Some would argue that God is a divine spark inside each being. Others would argue that God is above and outside creation. I teach neither position. God is not inside or outside. God is the very thing itself. And when there is no thing but only empty space, God is that as well. Picture a bowl in your mind. Define the bowl. Is it just the clay that forms the bowl or the empty space that fills with soup? Without the space, the bowl is useless. Without the walls the bowl is useless. So which is the bowl? The answer is both. To be a bowl it must have both being—the walls, and emptiness—the space. It is the same with God. For God to be God, for God to be all, God must manifest as being, Yesh, and emptiness, Ayin. Yesh is the manifestation of God that appears to us as separate entities—physical, spiritual and psychological. Ayin is the manifestation of God that reveals all separation to be illusory: everything is simply God in differing forms. God is all. There is nothing else. This teaching is called shlemut, the completeness of God. To be shlemut, God must contain all possibilities and paradox. To be shlemut, God must transcend the notion of opposites and reveal everything as complementary. God must be both Yesh and Ayin, being and emptiness, simultaneously. Yesh and Ayin both reside in and are expressions of God's wholeness, shlemut. These three terms are crucial to understanding God and almost everything else. It is vital to everything we will discuss that you understand these three words. They are the key to your spiritual awakening and tranquility. Learn them well.

So this is a Hebrew presentation of it. Most spiritual traditions have some teachings on non-duality.

Buddhism is a non-theistic religion so it may seem strange that I am reading about God here. What is the difference? I'm not talking about a concept of God with a white beard and a cane—a puppet-master running things. I'm talking about God as simply this core energy of the universe. We could call it Ground of Being.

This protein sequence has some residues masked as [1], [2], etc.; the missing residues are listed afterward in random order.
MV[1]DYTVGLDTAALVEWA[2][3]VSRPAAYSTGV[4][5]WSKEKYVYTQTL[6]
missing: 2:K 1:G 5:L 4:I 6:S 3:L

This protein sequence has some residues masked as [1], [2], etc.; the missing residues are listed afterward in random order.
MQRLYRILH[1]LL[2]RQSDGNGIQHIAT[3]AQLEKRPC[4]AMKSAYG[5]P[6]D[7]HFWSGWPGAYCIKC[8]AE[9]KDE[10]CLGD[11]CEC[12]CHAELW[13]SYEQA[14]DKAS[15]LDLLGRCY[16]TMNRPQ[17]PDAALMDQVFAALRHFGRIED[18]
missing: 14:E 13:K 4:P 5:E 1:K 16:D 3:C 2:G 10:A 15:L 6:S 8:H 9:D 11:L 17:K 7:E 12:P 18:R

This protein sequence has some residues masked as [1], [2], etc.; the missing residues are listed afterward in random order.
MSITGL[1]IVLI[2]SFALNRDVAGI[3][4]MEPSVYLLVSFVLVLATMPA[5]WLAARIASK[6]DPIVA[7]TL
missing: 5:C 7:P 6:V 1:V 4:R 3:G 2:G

Remember that the Buddha was teaching in Hindu India. There were many gods to whom people prayed to do this and to do that—to bring fortune, to bring romance, to bring health. People really felt that if they lit candles and prayed the right way and were good enough, a god would hear them and answer their requests. The Buddha said, "You are responsible." He emphasized that people create their own karma and future. Abundance or lack of abundance, loving relationships or lack of them in their lives—these are dependent upon human choices and karma each person creates. In saying there is no God, the Buddha did not say there's nothing. He didn't say there's just a void. He said there it is, this Unborn, Undying, Unchanging, Uncreated.

Our practice leads us to come into the direct experience of this Unconditioned and know it, not as something out there but as the core of the universe and of all things. What is this experience? It can’t be known by the self. How do we best work with the fear that may arise when we experience a sense of dissolution of self, and of everything, as we move toward this opening to the Unconditioned? How is it opened to stably, so it can be integrated into our lives and not just become "that experience," an object of grasping and memory. Let’s look a bit at these questions.

There is a historically taught progression of insights and I find that most people do follow this progression to a real degree, although there’s obviously personal variation within it. There’s a Buddhist commentary on the Scriptures called Visuddhi Magga in which this progression of the insights is clearly delineated. It is a massive tome, over 1000 pages with very precise detail and dense language. It’s brilliant in many ways and does describe this progression of insights well. It has some distortions too, which we will not discuss now.

First we see the relationship of mind and body, and experience how things arise and dissolve. We begin to open to the wondrousness of arising, to see how everything is always arising out of prior objects and conditions. There can be a tremendous amount of joy in that. Then for many people, there is a shift and dissolution becomes predominant. There may be a sense of fear. Everything’s dissolving: there's nothing to hold on to—terror.

I'm just glossing through the progressions of insights, touching on high points and not trying to note to each one here.

Some of you have talked to me this week about this experience. It's like coming to an edge of a cliff and feeling there's nothing there. We see the whole self-dissolve—the ego structure goes, the breath dissolves, the body dissolves and there is a sense of terror. It's all going to go. The fear is not just that I will dissolve and there will be nothing there; the whole universe will dissolve.